Risks and causes of CUP
Cancer of unknown primary (CUP) is not a single disease. There are more than 200 different types of primary cancer. So doctors can't be specific about the possible causes or risk factors of CUP. This is because they don't know where the cancer started. This means that they don’t know which type of cancer it is.
General risks and causes of cancer
Different types of cancer have different risk and causes. For example, the biggest cause of lung cancer in the UK is smoking. And we know that overexposure to ultraviolet light from the sun or sun beds increases your risk of skin cancer.
Cancer is a disease usually caused by many different factors coming together. Our risk of cancer depends on a combination of our genes, environment and lifestyle.
CUP is more common in older people. In the UK, almost 60 out of 100 people (almost 60%) diagnosed with CUP are 75 and over.
Smoking is the biggest preventable cause of cancer in the UK. This includes breathing in other people’s cigarette smoke.
There is some evidence that smoking also increases the risk of developing CUP.
There is some evidence that suggests drinking alcohol may increase the risk of CUP. Cutting down on alcohol has lots of benefits, including reducing your cancer risk.
The NHS recommends both men and women drink no more than 14 units of alcohol a week.
Obesity and weight
Overweight and obesity is the second biggest preventable cause of cancer after smoking. Losing weight or avoiding putting on more weight can help reduce the risk of cancer.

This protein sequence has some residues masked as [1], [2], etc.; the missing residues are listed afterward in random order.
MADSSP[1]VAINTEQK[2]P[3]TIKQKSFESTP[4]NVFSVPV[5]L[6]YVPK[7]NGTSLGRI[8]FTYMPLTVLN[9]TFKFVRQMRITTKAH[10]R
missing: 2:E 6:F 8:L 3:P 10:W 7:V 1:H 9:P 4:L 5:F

There is some evidence that people who are overweight have an increased risk of developing CUP.
Other possible causes
Stories about potential causes are often in the media and it isn’t always clear which ideas are supported by evidence. There might be things you have heard of that we haven’t included here. This is because either there is no evidence about them or it is less clear.
How you may feel
People diagnosed with cancer often feel strongly that they must find out what caused it. But for many types of cancer there is no obvious cause.
Cancer can just happen because of bad luck. Over years, a cell gathers changes to its genetic code (DNA) that eventually make it become cancerous.
Cancer causing chemicals, such as those in cigarettes, may trigger one or two of the changes. But often, something just goes wrong in the DNA of the cell by itself – a bit like a spelling mistake in the genetic code. The damaged cell then begins to grow and divide much more quickly than normal cells. Or it doesn't die off as a normal cell would. The overgrowth of cells forms a tumour.
Being diagnosed with any type of cancer is difficult to accept. You may find yourself spending a lot of energy trying to work out what caused it.
Remember that often the cause of the cancer is never found. And if doctors do find the cause, this is unlikely to change your treatment or how well it works.
Everyone copes with this in their own way. You may find it helpful to focus your energy on getting through your treatment and staying as well as you can.